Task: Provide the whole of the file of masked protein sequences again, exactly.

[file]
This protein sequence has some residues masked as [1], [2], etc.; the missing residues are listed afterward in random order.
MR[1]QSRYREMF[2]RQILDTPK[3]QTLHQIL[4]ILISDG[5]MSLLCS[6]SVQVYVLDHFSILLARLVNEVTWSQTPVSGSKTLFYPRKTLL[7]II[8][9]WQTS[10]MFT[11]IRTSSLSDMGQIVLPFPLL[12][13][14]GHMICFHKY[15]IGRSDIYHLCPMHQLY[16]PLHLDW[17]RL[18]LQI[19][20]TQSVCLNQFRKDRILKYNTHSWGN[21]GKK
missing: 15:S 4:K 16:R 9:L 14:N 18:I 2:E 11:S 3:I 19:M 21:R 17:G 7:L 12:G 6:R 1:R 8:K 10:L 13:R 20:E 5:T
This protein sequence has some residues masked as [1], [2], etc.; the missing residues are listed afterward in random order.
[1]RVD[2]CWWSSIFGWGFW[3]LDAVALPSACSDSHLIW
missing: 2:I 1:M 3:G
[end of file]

This protein sequence has some residues masked as [1], [2], etc.; the missing residues are listed afterward in random order.
MR[1]QSRYREMF[2]RQILDTPK[3]QTLHQIL[4]ILISDG[5]MSLLCS[6]SVQVYVLDHFSILLARLVNEVTWSQTPVSGSKTLFYPRKTLL[7]II[8][9]WQTS[10]MFT[11]IRTSSLSDMGQIVLPFPLL[12][13][14]GHMICFHKY[15]IGRSDIYHLCPMHQLY[16]PLHLDW[17]RL[18]LQI[19][20]TQSVCLNQFRKDRILKYNTHSWGN[21]GKK
missing: 15:S 4:K 16:R 9:L 14:N 18:I 2:E 11:S 3:I 19:M 21:R 17:G 7:L 12:G 6:R 1:R 8:K 10:L 13:R 20:E 5:T
This protein sequence has some residues masked as [1], [2], etc.; the missing residues are listed afterward in random order.
[1]RVD[2]CWWSSIFGWGFW[3]LDAVALPSACSDSHLIW
missing: 2:I 1:M 3:G